This procedure enhances muscular appearance and improve fullness in the upper arm. This procedure is useful for patients with nerve injury, muscle injury, tendon injury or who were born with congenital abnormality. It is also indicated in armature or professional Body Builders who find it difficult to tone their bicep or triceps muscles.

The enhancement can be achieved by fat injection or use of implants. 2 types of silicone implants are available for biceps and triceps implants: soft silicone and hard silicone implants.

The Consultation

The surgeon will take a full history to ensure you are a good candidate for the procedure. Measurements of the length and width of the muscles as well as the circumference of the arms are recorded. Any asymmetry will also be brought to the attention of the patient. Options of surgery will be discussed, including fat transfer and silicone implants. Implants will be tried on to make sure they suit the patient’s body habitus.

The Surgery

In the case of fat transplants, it is most common for the fat cells to be taken from the buttocks, stomach or thigh of the patient. This is performed by liposuction. After this process, the surgeon will subsequently process and purify the cells before injecting them into their new position in the body. As up to 50% of all the transferred cells will not survive for longer than few months, the surgeon will ‘overfill’ the relevant area.

It is difficult to predict, with any degree of accuracy, how long a fat transplant might remain successful – it could be anything from one or two years to a lifetime.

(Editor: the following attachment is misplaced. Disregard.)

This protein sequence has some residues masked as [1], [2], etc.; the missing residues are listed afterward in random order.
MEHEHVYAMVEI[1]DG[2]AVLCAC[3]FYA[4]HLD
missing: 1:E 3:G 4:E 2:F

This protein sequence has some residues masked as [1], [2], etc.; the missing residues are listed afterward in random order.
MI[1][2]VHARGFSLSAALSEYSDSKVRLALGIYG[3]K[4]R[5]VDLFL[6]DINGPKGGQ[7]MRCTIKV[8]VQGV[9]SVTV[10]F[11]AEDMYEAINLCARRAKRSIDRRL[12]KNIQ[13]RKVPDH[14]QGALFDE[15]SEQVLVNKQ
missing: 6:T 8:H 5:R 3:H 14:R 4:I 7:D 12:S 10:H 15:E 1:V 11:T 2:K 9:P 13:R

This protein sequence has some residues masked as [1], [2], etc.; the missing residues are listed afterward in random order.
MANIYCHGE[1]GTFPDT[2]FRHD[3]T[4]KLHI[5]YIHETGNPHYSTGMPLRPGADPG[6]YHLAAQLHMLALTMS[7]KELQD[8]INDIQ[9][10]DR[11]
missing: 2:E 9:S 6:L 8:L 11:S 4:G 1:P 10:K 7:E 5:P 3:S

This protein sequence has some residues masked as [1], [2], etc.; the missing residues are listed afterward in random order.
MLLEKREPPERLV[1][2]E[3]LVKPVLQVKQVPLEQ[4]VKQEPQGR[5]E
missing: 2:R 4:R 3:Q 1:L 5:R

The bicep and tricep implant procedures can be performed under a general anaesthetic. Bicep and tricep implants generally follow a similar pattern, in that an incision is made in a fairly inconspicuous position on the upper arm or armpit.

The surgeon is then able to shape a ‘pocket’ into which the implant is inserted, inside a soft tissue area of muscle and fat. A very small dressing is placed and the patient can typically see the changes immediately after surgery.

Apart from the usual side effects of surgical procedures, there is a slight risk of asymmetry with this kind of implant surgery, along with muscle or nerve damage (usually temporary), numbness or possible implant shifting after the operation.

After Surgery

During the recovery period, the patient is instructed not to lift their arms for two days after surgery. Dressings are then removed, followed by a gentle exercise program within 1-2 weeks to enable a full and comfortable range of motion of the arms.

Getting you back to work and normal activities

Patients are usually able to use the upper body muscles within a week or two. Full muscular activity may be recommenced within one month.